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Thread: Who Rolls Their Own ???

  1. #1
    Member RANGER RICK's Avatar
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    Smile Who Rolls Their Own ???

    Just courious on how many handgun users reload their own cartridges rather than store bought ammo ???

    I find that reloading my own I can really tune in a certain bullet for either target shooting , cowboy loads and or game loads and one has the choice of many different types of bullets , shapes , lengths and weights of such bullets and his or her own preference of powders .

    If you cast your own bullets that even opens up the doors to a wide area of types and shapes of such cast bullets , gas checked or plain based .

    RR
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    Perfect Practice makes perfect !!!!!!!!!!


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    I haven't bought factory ammo for anything in a long time. Not only is reloading cheaper, it does as you said give me the opportunity to match the load to the gun. Along with that, about half of my stuff is usually wildcats.
    Right now I'm loading 450 Marlin, 35 Whelan AI, & 7mm-08 all for Encore handguns.
    Just .44 mag for the wheelgun, & that's heavy cast bullets.
    I will probably be talking with you soon about trying to find a lead bullet that shoots in my 450. All I've tried so far were some 365 gr from Performance & they shot horribly. 405 Remington jacketed are doing well.
    Vance in AK.

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    Member Float Pilot's Avatar
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    The only factory ammo I have shot in a long time is a bunch of stuff I won at a drawing. Well I guess there are also a few boxes that I obtained in trades.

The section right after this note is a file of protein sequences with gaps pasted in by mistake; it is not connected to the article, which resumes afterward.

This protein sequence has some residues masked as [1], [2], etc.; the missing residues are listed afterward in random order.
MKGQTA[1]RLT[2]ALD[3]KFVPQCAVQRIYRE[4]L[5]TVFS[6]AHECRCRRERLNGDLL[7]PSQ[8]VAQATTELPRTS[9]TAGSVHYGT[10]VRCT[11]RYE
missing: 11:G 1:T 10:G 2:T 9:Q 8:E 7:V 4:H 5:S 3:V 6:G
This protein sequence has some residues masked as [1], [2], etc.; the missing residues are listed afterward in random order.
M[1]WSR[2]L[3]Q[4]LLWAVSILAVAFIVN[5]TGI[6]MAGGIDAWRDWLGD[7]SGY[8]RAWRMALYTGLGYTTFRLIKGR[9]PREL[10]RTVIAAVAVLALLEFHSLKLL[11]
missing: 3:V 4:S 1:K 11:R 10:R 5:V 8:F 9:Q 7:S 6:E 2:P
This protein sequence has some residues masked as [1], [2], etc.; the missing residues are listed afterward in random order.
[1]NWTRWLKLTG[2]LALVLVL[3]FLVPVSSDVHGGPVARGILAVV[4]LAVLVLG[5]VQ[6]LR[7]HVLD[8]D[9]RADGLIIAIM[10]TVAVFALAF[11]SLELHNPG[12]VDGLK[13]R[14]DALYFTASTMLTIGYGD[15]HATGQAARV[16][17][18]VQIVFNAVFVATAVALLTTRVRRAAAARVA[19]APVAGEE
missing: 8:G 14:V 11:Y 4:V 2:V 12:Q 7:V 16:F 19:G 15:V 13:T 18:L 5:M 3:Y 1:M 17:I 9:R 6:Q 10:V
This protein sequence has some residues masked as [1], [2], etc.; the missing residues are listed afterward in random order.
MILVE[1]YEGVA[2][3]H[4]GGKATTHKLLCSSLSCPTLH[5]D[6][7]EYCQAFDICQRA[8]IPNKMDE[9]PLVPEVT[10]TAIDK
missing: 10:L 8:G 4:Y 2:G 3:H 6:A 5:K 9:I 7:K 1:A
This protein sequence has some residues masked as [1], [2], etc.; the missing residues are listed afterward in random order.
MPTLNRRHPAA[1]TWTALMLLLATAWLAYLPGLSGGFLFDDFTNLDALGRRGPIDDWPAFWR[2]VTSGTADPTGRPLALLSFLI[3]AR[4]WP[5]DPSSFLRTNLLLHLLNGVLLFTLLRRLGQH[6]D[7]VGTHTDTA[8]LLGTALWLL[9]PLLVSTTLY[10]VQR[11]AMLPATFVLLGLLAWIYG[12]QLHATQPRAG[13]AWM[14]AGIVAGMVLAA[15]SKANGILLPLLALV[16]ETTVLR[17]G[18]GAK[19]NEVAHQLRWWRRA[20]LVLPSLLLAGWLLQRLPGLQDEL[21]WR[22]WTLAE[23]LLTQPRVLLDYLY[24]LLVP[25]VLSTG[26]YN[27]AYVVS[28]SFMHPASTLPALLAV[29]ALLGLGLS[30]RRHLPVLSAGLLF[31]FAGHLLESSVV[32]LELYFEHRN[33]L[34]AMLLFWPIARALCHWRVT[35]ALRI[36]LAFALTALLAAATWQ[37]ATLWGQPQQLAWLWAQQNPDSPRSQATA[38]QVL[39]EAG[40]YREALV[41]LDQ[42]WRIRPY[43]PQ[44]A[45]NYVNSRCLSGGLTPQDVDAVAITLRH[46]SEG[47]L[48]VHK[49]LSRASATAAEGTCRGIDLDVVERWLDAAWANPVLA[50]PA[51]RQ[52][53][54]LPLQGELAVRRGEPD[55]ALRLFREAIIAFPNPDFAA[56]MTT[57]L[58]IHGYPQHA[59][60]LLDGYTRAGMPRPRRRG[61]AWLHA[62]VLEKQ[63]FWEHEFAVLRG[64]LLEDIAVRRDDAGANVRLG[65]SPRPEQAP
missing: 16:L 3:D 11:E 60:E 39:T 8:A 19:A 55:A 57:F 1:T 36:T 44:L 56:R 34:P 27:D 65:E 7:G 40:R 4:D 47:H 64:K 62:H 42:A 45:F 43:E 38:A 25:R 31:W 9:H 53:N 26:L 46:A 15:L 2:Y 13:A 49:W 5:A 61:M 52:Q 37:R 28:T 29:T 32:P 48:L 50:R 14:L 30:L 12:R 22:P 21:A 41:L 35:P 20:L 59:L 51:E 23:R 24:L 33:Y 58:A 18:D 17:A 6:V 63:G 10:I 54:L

My reloading room is kinda stuffed with other things from a bathroom remodel project.
    Floatplane,Tailwheel and Firearms Instructor- Dragonfly Aero
    Experimental Hand-Loader, NRA Life Member
    http://site.dragonflyaero.com

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    I handload 38s, 357s, and 44 Mags. It’s like you say, very flexible, with many and various possibilities.

    It’s pretty economical too, considering you will be using less powder, and cast bullets are cheaper, and IMO better, for my purposes anyways.
    Smitty of the North

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    I just got setup over the last couple months. Rolled my first batch 50 of plinkers for my 44 last weekend. 8gr unique, 240gr cast, tight crimp as many of you suggested. Now I just have to find time to go shoot. Probably end up loading for the wifes 38sp someday. So far those 50 rounds have cost me about 400 bucks!

  6. #6
    Member akndres's Avatar
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    I dabble in it from time to time... I bought a complete set-up off a die-hard reloader. Just haven't had time to get into it like I should....

    BTW...that has got to be the best thread title I've seen on here. If you would have only started it on the 20th of April...it would have been perfect....420...
    "The rich... who are content to buy what they have not the skill to get by their own excellence, these are the real enemies of game".... Theodore Roosevelt's A Principle of the Hunt

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    Member Darreld Walton's Avatar
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    Default Can't Afford NOT To!

    I bought my first handgun when I was sixteen, and got one box of Winchester 158 gr. Lubaloy lead factory ammunition with it. When that was gone, I couldn't afford another box, and that all happened within one afternoon. Next paycheck, I bought a 'Jr' RCBS setup. For a few bucks more, I should've got the Rock Chucker, and with the 'stuff' that came down the road later, a Dillon would've worked out well, but here I am 36 years later, still using a single stage press!